• In classes of 30 students or fewer, where video chat procedures are being used, please be prepared to turn your video camera off at the instructor’s request if the internet connection becomes unstable 
  • Unless invited by your instructor, do not share your screen in the meeting 


The course instructor will act as moderator for the class and will deal with any questions from participants. To participate please consider the following: 

  • If you wish to speak, use the “raise hand” function and wait for the instructor to acknowledge you before beginning your comment or question. 
  • Please remember to unmute your microphone and turn on your video camera before speaking. 
  • Self-identify when speaking. 
  • Please remember to mute your mic and turn off your video camera after speaking (unless directed otherwise). 


General considerations of “netiquette”: 

  • Keep in mind the different cultural and linguistic backgrounds of the students in the course. 
  • Be courteous toward the instructor, your colleagues, and authors whose work you are discussing. 
  • Be respectful of the diversity of viewpoints that you will encounter in the class and in your readings. The exchange of diverse ideas and opinions is part of the scholarly environment. “Flaming” is never appropriate. 
  • Be professional and scholarly in all online postings. Use proper grammar and spelling. Cite the ideas of others appropriately. 


Note that disruptive behaviour of any type during online classes, including inappropriate use of the chat function, is unacceptable. Students found guilty of Zoom-bombing a class or of other serious online offenses may be subject to disciplinary measures under the Code of Student Conduct.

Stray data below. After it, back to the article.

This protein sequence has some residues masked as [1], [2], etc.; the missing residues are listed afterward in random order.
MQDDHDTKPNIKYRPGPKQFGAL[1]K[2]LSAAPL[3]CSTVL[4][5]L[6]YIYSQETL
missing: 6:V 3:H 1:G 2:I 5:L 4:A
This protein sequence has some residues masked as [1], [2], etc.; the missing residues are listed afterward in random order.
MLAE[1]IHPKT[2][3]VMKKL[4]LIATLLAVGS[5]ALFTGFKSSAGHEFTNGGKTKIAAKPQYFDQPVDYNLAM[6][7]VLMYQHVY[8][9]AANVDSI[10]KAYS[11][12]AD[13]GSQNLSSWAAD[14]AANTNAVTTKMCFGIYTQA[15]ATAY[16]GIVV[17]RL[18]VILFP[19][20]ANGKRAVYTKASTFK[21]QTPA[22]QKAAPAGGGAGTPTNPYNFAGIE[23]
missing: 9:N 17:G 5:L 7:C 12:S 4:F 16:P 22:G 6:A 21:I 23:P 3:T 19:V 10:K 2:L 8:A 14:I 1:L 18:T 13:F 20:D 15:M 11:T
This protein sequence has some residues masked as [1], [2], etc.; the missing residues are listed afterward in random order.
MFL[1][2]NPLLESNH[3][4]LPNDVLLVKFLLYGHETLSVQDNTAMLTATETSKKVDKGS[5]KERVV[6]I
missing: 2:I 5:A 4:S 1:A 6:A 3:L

Office of the Registrar:   


Student Development Services:  


Psychology Undergraduate Program: 


If you wish to appeal a grade, please read the policy documentation at: 

Please first contact the course instructor. If your issue is not resolved, you may make your appeal to the Undergraduate Chair in Psychology ( 


Copyright Statement: Lectures and course materials, including power point presentations, outlines, videos and similar materials, are protected by copyright. You may take notes and make copies of course materials for your own educational use. You may not record lectures, reproduce (or allow others to reproduce), post or distribute any course materials publicly and/or for commercial purposes without the instructor’s written consent. 


Policy on the Recording of Synchronous Sessions: Some or all of the remote learning sessions for this course (if scheduled) may be recorded. The data captured during these recordings may include your image, voice recordings, chat logs and personal identifiers (name displayed on the screen). The recordings will be used for educational purposes related to this course, including evaluations. The recordings may be disclosed to other individuals participating in the course for their private or group study purposes. Please contact the instructor if you have any concerns related to session recordings. Participants in this course are not permitted to privately record the sessions, except where recording is an approved accommodation, or the student has the prior written permission of the instructor.